It’s All Fun and Games Until Someone Gets Hacked

My son has anxiety issues. His anxiety, while it has slowly started to get better, is still very much present in our lives. His triggers include any blemish on his body (anything that’s bleeding, a scrape, even a bruise), bad weather, loud noises, when something looks “not right”, and tech related issues which he then goes worst case scenario assuming he’s been hacked. Of all of his triggers, the most common and worst of them are cuts and tech related issues. It’s not easy trying to figure out ways to validate his feelings while also trying to calm him down and thinking about ways to prevent a future attack. Especially since sometimes these episodes can be hours long affairs.

I never compare parenting struggles, but honestly there’s nothing more trying of your patience. You need to remain calm as your child is pacing frantically around the room, practically hyperventilating as he goes through all of his thoughts out loud. It’s a helpless feeling knowing that whatever you could say can be misinterpreted and worsen the situation. Sometimes, maybe because I’m a bad mom, I just watch it unfold because I have no idea what to do otherwise and I’m afraid I’m going to start pacing around the room just as frantically because I don’t want to make matters worse and my heart hurts. Yesterday, my son woke up at 7 a.m. from a nightmare that he got hacked and the computer didn’t work anymore. I held him while he calmed down, knowing that when he has his nightmares, he just needs cuddles. But then every flicker or anytime the computer lagged for a minute, he just remembered his nightmare and starts pacing around the house in a panic that he’s just been hacked and what is he going to do and his email has something from Google about compromised passwords and what is he going to do and maybe he needs 2-step authentication or check to see if Linus Tech Tips can help but he can’t go near the computer because of the hack haunting him.

My husband is an IT god among men. Fortunately in his new position at work, he spends most of his time at his new desk. My son called him 4 times in a row before he received a tech answer that satisfied him and he was able to get over his episode. He was fine for the rest of the day and excited when Dad came home to talk to him all about what he learned about computers after they talked. He’s 8 and knows more about computers than most adults I know, myself included.

Every day is different. He could go several days without an episode. He can have an episode every day. He can have several moments in a day. You can’t avoid triggers, because you’re supposed to help him figure out ways of coping. Sometimes getting him to do his breathing exercises works. Sometimes you just put his noise-cancelling headphones on and he’s fine. I prepare him ahead of time that a storm is coming because if he hears the thunder, it’s game over immediately. At least if he knows it’s coming, he lasts until he sees heavy winds, then he starts pacing around frantically reminding himself that Mommy has a plan in case of a hurricane or tornado and she knows what to do to keep me safe and his brother is a certified lifeguard and has his first aid certifications so if something happens, he can help too. How when he gets any sort of cut or scrape he needs a bandage and how Mommy doesn’t understand that he needs a bandage because this scrape is the most important thing on his mind right now. You just let him have the bandage, even when you can’t see a mark.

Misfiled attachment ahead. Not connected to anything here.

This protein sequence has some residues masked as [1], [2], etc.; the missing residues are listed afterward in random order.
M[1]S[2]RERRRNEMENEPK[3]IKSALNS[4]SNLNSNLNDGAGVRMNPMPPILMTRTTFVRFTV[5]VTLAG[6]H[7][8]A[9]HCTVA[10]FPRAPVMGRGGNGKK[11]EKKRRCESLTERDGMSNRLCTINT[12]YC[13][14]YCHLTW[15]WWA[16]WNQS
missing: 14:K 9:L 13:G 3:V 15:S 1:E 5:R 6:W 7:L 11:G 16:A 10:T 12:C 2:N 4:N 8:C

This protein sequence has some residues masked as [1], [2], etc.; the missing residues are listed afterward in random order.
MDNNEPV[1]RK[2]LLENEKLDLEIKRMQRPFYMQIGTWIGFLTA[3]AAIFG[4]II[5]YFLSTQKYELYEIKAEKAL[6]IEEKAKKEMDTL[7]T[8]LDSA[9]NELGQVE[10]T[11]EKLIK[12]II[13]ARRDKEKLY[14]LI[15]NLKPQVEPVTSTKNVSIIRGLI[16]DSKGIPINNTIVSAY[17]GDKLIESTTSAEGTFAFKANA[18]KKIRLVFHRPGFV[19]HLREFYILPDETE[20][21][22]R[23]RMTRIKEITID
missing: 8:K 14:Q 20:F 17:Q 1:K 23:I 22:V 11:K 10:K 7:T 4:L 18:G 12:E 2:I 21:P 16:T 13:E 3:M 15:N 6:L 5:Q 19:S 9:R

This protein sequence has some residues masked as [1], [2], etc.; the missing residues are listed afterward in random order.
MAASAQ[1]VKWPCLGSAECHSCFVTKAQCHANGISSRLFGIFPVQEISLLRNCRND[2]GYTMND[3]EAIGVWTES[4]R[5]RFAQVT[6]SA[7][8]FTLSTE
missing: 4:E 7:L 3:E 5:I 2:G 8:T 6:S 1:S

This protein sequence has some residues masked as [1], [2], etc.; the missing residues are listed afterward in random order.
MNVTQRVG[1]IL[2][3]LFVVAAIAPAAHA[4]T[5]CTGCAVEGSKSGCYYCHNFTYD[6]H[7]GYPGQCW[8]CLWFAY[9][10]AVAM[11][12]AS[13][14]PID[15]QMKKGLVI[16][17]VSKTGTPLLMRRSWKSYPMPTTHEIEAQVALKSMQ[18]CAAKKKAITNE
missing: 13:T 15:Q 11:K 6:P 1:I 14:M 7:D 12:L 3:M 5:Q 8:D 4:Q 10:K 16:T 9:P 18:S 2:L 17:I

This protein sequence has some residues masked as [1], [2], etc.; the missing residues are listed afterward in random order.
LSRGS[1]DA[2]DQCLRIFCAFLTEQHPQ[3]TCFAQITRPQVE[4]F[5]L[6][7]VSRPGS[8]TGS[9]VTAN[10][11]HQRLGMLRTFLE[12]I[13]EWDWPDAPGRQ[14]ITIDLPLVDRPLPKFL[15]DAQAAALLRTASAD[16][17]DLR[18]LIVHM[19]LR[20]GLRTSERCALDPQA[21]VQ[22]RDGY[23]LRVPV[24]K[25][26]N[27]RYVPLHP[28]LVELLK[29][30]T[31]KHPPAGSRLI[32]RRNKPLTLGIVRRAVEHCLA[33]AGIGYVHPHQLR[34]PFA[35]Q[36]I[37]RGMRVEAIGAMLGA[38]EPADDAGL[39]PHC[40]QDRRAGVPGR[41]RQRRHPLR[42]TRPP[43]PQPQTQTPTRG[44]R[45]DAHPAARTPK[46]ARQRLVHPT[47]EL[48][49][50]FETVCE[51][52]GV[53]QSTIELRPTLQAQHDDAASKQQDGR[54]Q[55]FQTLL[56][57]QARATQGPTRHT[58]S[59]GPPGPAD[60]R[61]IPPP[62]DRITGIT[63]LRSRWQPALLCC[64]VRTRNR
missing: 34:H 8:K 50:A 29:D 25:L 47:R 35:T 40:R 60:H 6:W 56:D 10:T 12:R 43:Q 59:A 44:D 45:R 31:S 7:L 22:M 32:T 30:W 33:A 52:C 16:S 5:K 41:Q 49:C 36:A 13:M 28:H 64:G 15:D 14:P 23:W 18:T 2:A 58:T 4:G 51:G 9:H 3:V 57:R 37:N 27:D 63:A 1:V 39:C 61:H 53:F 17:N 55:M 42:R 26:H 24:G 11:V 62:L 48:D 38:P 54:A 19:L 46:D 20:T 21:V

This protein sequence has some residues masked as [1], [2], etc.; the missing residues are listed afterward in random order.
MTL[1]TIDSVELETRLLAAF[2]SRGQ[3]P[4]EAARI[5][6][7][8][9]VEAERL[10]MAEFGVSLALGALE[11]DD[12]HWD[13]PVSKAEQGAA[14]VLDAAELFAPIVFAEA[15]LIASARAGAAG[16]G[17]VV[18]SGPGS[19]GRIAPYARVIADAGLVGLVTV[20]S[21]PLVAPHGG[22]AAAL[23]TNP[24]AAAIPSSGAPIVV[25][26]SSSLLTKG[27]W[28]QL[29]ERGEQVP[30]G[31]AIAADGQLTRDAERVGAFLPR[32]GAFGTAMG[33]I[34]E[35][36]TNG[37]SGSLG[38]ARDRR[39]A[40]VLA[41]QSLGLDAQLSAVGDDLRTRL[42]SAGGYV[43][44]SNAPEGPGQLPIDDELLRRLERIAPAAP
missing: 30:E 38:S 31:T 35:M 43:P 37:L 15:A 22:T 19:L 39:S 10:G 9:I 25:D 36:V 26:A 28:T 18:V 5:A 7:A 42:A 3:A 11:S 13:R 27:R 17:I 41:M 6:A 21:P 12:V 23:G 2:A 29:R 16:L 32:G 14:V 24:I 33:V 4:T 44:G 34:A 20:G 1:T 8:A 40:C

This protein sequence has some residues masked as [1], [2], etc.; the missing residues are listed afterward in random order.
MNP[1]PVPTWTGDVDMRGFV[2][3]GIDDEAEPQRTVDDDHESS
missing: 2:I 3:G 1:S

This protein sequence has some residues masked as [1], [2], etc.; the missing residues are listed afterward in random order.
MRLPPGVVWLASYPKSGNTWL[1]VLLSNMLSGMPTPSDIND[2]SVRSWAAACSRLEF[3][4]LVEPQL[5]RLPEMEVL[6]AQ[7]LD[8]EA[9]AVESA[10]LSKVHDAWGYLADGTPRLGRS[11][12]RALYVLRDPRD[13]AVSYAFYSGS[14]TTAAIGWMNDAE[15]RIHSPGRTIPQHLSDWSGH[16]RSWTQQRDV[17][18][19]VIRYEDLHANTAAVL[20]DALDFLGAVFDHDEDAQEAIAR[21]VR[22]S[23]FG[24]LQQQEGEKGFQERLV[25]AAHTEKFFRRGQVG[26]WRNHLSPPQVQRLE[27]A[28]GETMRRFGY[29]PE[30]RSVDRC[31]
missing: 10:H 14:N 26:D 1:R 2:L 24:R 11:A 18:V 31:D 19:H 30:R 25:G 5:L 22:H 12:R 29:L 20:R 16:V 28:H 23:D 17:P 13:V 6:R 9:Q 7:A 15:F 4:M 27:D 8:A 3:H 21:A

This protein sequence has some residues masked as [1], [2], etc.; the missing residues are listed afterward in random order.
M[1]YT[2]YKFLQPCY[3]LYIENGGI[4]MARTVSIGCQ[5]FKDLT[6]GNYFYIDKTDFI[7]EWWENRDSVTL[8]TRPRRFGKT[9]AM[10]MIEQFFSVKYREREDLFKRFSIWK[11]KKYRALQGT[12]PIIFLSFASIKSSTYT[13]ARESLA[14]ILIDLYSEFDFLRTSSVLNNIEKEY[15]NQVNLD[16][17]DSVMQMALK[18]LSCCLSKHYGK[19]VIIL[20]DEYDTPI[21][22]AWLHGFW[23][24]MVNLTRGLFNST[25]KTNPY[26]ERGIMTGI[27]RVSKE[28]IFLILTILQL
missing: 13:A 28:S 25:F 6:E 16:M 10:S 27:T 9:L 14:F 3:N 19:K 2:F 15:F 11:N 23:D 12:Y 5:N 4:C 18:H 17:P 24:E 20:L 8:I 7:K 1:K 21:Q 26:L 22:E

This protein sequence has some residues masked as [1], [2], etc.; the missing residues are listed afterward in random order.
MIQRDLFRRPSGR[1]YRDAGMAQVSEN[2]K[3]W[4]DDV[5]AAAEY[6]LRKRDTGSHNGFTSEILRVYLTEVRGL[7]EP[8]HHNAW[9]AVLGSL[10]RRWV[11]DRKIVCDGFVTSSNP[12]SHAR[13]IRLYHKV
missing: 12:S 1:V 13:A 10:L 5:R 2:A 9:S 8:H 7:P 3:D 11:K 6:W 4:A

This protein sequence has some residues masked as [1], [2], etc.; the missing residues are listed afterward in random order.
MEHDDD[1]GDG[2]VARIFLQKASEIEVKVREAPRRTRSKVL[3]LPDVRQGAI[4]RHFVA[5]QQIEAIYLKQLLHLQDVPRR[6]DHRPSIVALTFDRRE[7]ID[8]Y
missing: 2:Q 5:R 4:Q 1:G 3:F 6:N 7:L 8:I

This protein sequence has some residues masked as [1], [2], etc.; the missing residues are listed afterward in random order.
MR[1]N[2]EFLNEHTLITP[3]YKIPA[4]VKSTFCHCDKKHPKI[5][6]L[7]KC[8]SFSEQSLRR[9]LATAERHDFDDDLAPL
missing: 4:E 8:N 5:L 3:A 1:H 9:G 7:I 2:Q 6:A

You never truly know patience until you have to manage sensory disorders and anxiety and whatever other mental health condition can be thrown at you in the form of your children. It’s hard enough dealing with your own mental health issues, let alone also managing your child’s. You always have to walk a delicate line. You get judged or funny looks because your kid won’t go into the cafeteria with loud noises or won’t wear a Halloween costume to a school Halloween function for whatever reason he rationalized and you just go with it because all that matters is that they are happy and participating the best that they can. You treasure those good days more than you normally would because you know just how bad those bad days can be.

But the most important thing is that they know that you love them through it all. Even when they are thrashing around and keep hitting you during an anxiety attack. You just hug them harder. Even when their defiance seems unable to be overcome. Because when they are smiling at you, they smile bigger since they know that you were there for them when they weren’t behaving or acting out or having an anxiety attack. They know that you would fight all of those triggers if you could. You were patient with them, even when you think that you weren’t. You did enough for them when you thought it was impossible to help. They just want to know that you love them and that you are there for them no matter what. Even if you have to buy a 100 pack of bandages a week.

Can’t I Just Send Him to Summer School?

I’m fortunate that I have 2 very bright boys with unique personalities. I try to navigate the difficult world of discipline, without the purpose of breaking who they are. My youngest, who is always described to me by others as “lively”, “willful”, or “quite the handful”, is probably the most difficult of the two to navigate. He, unlike my oldest, has yet to respond to my simply glaring at him. I just give the look to my oldest, he cowers in fear, and apologizes. Sometimes, I do it just to mess with him and to remind him of my power. I’m an awful human being and sometimes that just translates to my parenting. It’s all about psychological warfare, giving me the upper hand as the alpha of the house.